class Signatory < ActiveRecord::Base
  mount_uploader :signature, SignatureUploader

  validates :signature, :name, presence: true
end

In this case, this is the entire class; I have not elided anything. This is another advantage: small classes have small interfaces, which means fewer methods for us to implement in our null class.

The mount_uploader call means that signature is an uploaded file, managed by CarrierWave, and its uploader looks like this:

class SignatureUploader < CarrierWave::Uploader::Base
  version :vector do
    # config for this file version
  end

  # more methods (elided)
end

So now we know what primary_signatory_signature.vector.read was all about: primary_signatory_signature is a SignatureUploader; vector gets us a specific version of the uploaded file (we generate vector images from bitmap formats that users upload); and read, well, reads it.

But this also gives us a clue about the nature of our design problem. Let’s return to the PrintedStatementPresenter where this all began:

    @statement_presenter.primary_signatory_signature.vector.read.html_safe

The Law of Demeter is also known as the “two dots” rule: a rule of thumb is that you shouldn’t have two or more “dots” (i.e. method calls) chained together in a single expression. The truth is more subtle than that but it’s a good rule of thumb for spotting problematic code. Let’s examine the problem with this line.

The Law of Demeter is really about types: an object should only talk to (that is, call methods on) its “immediate neighbours”, that is, objects that either:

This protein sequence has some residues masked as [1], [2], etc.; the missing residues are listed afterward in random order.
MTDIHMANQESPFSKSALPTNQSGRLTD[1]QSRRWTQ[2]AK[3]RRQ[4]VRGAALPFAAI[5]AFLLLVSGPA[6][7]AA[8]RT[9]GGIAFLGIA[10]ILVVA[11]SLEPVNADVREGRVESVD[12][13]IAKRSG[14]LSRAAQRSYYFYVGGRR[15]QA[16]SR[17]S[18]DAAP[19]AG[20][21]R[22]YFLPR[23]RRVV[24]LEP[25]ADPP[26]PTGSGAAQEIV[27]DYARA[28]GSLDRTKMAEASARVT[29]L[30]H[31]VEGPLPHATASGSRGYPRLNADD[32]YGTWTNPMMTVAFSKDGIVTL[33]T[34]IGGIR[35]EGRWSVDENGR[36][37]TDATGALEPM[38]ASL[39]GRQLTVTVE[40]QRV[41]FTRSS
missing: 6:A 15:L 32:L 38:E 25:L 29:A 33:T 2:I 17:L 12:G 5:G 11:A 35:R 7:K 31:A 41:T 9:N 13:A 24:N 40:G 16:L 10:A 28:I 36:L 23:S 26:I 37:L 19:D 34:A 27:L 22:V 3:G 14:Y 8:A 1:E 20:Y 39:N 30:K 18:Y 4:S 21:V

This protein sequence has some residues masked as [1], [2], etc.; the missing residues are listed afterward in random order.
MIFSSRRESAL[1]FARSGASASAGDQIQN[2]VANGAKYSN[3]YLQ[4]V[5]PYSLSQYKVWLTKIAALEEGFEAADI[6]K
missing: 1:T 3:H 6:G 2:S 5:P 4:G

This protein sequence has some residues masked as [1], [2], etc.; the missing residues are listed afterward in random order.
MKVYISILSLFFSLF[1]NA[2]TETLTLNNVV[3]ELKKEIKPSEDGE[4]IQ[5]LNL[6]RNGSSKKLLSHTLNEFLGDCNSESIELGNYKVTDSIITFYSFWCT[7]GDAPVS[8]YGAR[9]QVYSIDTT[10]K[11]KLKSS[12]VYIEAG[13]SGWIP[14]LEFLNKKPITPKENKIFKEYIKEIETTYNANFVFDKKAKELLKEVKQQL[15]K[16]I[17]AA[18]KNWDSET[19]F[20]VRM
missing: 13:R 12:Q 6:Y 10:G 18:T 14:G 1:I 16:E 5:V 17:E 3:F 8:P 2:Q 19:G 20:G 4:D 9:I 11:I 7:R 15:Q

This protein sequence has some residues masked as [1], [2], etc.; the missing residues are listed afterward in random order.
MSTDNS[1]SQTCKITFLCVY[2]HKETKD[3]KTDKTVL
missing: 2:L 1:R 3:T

• are provided to the class via its constructor;
  • are passed into the class’s methods as an argument;
  • or, are directly created by the class by calling new or a factory function.

This is intended to stop a class becoming directly coupled to too many other classes in the system; the fewer classes depend directly on one another, the less code you need to change if you change any single one of them. It also drastically limits how far an error can travel before being detected, among other benefits. (A more detailed explanation of this appears in The Law of Demeter: Some archaeological notes.)

Let’s look at our line of code through this lens, considering that our overall chain of delegation looks like this:

                       PrintedStatementPresenter
                                  |
                                  V
                          StatementPresenter
                                  |
                                  V
                          SignatoryPresenter
                                  |
                                  V
                              Signatory
                                  |
                                  V
                          SignatureUploader
                                  |
                                  V
                             FileVersion